Language: Mandarin Chinese
Source: Classical literature


Dāo shàng xiù (刀上鏥) literally means "saber surface [is] rusty".

Because the term turned up in a section describing the yāodāo (腰刀), I chose to translate dāo as saber in this case. Logically speaking, dāo shàng xiù could of course be applied to describe a rusty surface on any other kind of dāo.

Rusty saber
A rusty Chinese saber. It was found in a barn in Belgium, neglected for many years.

Close up of rustClose-up of the rusty blade.

Looking at rust...

Antique steel is not very homogenous in composition so it will always rust fairly irregularly like seen above. Always be wary when the rust on a supposed antique is too uniform. Also, bright red rust is recently formed and often a red flag. It is either a sign of very recent neglect, or worse, deliberately induced rust.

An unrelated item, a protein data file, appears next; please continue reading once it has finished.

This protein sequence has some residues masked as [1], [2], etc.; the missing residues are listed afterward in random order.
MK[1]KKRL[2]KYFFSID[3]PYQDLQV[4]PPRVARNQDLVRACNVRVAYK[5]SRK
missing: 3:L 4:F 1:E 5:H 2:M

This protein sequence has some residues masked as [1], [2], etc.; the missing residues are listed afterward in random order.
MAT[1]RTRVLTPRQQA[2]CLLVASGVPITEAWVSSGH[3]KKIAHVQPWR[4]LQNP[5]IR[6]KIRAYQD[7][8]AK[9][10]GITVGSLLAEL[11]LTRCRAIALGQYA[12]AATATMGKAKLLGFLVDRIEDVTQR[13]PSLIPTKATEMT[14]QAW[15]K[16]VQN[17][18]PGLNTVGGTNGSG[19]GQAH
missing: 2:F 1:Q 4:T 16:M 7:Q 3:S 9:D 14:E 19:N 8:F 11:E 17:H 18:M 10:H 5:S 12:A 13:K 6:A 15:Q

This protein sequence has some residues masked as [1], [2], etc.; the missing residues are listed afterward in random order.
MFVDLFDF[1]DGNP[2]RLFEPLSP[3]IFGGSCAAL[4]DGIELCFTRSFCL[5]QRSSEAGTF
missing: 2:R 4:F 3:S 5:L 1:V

Getting rid of rust

First aid on a sword with newly formed rust: Rub the blade with the finest grade steel wool to get rid of the red particles. Usually, a dark brown or black stain is left. Oil the blade with magnolia or mineral oil to prevent further rusting.

Once the superficial rust is gone we can asses the quality and condition of the blade underneath. If it is a precious blade, you may want to have it polished or at least more thoroughly cleaned.

Do you have an old rusty sword? See Philip Tom's restoration page.

Do you have anything for sale?

I might be interested in buying it.

Contact me

With a golden damascened lock of the Indo-Portuguese type.


Very good example with a finely carved warrior scene.


Probably of Southern origin, with a straight blade and flaring tip.


In the style of northern work of the 16th and 17th centuries


A simple utilitarian weapon, probably made for rural martial artists or militia.


A standard pattern Qing military saber, but with the rare addition of a label in Manchu.